The small spinach plant in the opening scene is an index of harvesting. The next shot shows fresh spinach leaves in a mans hands; then to the next shot of five hourglasses, which are indices of time; then the hand with a seal in it; then the seal is shown on the packaged product, which is a symbol of guaranteeing quality; and finally showing a plate of food with a childs laughter in the background, which is a symbol of good health.
A powerful sign is that of the vitamin seal in the hand, and in the next shot it is on the packaged product. This could be interpreted as the product receiving an award for its excellence.
The aspect of showing a child eating the food and the laughter fits into the context of the world created by a magician.
Certain cultural assumptions are made in the English advertisement. The first is that German products are of a superior quality and excellence. This view is supported and endorsed by the use of a vitamin seal guaranteeing freshness and a high level of nutrients.
Semiotically, the Flemish advertisement is not successful. The signs used in the original advertisement worked within a specific narrative sequence to generate meaning. In the Flemish version these essential signs were omitted. What was left are loose signs strung together but not as a meaningful whole to generate the same message as the original. The hands, which are the most important sign in the advertisement, have been reduced to an interesting object in the Flemish advertisement. At times it comes across as if the hands are there to convey meaning through sign language, which they do not do.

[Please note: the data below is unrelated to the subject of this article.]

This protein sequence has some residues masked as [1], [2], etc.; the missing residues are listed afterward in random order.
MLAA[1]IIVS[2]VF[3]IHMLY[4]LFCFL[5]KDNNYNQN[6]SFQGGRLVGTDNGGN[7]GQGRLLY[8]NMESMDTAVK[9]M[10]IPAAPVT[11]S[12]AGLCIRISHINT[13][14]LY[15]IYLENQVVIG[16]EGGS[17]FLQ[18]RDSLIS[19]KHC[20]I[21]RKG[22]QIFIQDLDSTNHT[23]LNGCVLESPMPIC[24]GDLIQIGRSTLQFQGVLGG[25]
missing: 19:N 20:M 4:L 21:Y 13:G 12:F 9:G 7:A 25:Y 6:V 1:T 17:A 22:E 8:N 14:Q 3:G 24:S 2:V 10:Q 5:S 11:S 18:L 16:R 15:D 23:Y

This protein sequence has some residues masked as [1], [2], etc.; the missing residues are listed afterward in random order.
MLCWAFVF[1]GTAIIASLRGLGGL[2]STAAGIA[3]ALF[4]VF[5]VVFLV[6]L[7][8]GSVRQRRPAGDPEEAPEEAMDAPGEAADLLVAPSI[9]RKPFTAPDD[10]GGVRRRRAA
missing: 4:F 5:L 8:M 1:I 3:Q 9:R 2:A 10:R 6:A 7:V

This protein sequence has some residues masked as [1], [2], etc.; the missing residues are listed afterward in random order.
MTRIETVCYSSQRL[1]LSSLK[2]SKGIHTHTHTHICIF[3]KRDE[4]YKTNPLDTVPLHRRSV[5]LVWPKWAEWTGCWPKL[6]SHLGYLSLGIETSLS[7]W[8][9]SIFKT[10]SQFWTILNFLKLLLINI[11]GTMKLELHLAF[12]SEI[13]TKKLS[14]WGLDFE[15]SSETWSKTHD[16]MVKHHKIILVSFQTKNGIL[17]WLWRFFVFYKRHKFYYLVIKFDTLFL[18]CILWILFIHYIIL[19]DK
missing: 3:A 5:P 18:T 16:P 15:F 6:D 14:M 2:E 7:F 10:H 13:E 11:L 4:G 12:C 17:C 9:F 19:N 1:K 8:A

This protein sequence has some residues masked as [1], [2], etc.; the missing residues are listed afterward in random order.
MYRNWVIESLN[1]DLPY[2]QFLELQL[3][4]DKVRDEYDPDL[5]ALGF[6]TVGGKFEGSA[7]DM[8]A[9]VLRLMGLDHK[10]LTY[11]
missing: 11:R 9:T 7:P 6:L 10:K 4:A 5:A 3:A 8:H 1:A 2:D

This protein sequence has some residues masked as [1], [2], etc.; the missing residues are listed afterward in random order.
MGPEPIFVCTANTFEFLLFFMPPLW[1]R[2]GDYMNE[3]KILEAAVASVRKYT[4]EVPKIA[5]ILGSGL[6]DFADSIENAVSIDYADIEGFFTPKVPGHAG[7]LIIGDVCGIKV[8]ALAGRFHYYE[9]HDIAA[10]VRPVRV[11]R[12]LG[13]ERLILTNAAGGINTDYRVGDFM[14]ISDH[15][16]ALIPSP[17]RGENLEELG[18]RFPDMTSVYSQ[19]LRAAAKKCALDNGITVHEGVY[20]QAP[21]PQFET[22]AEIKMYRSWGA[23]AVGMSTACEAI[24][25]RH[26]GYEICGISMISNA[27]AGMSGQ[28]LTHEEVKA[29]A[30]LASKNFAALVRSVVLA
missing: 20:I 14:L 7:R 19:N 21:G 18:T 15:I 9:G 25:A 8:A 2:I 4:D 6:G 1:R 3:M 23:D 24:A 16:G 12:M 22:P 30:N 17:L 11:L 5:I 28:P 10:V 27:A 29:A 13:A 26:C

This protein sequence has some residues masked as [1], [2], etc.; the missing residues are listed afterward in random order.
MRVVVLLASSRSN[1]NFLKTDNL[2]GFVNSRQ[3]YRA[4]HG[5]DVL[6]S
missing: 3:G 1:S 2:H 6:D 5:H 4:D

One could argue that these two versions of the same advertisement for the product are good examples of Jakobsons intralingual semiotic translation. This is true to a certain degree. The original advertisement was changed to fit the Belgian market by omitting certain signs, and then translated. The Flemish text is a literal translation of the English text. The translation of the text as such is successful, but the text does not work on its own, only in conjunction with visual images.
This concept was taken from an Italian advertisement for the same product. The stereotypical belief that the best fish come from the area around the North Pole was used to emphasise the quality and freshness of the product. Two advertisements were created for the Flemish and French-speaking inhabitants of Belgium. The first advertisement is a translation of the Italian advertisement. Then a new advertisement was created, using the same basic Eskimo sign, but expanding some ideas. The Italian advertisement will not be discussed but serves as an illustration of how an advertisement can evolve to be more powerful in generating meaning through its signs. (See gallery.)
Images and signs
The principle sign is that of the fish. The advertisement starts with the man carrying fish, and throughout the receiver/viewer is aware of the fish, in nearly every shot. The father gives a fish mascot to the visitor, which then becomes a drawing of a fish skeleton. There would be a popular perception that the Eskimo is a symbol of superior knowledge regarding fish. Using an Eskimo to endorse your fish gives credibility to the product because they eat it raw and would not if it was not fresh.
The themes used in this advertisement are those of survival, knowledge, friendship, and family values. These are closely knit into a narrative that moves quickly from one theme and scene to another. The main paired oppositions in the advertisement are natural/industrial, family/single person, old age/youth, and myth/reality.
This advertisement has all the elements of a mini-film: a love interest, bravery and suspense. Furthermore, it is a mixture of genres, namely that of fact and fiction. Information (for the consumer) is integrated with a beautiful story in which a myth is embedded.
The medium is a television advertisement. The genre of the advertisement with the Eskimo family in their igloo is presented as that of a documentary. This is done by shooting the advertisement on a 16 millimetre film. The Eskimos are presented as real life people and not actors. Sub-titles and the length of the advertisement further support the notion that this is a documentary and not an advertisement.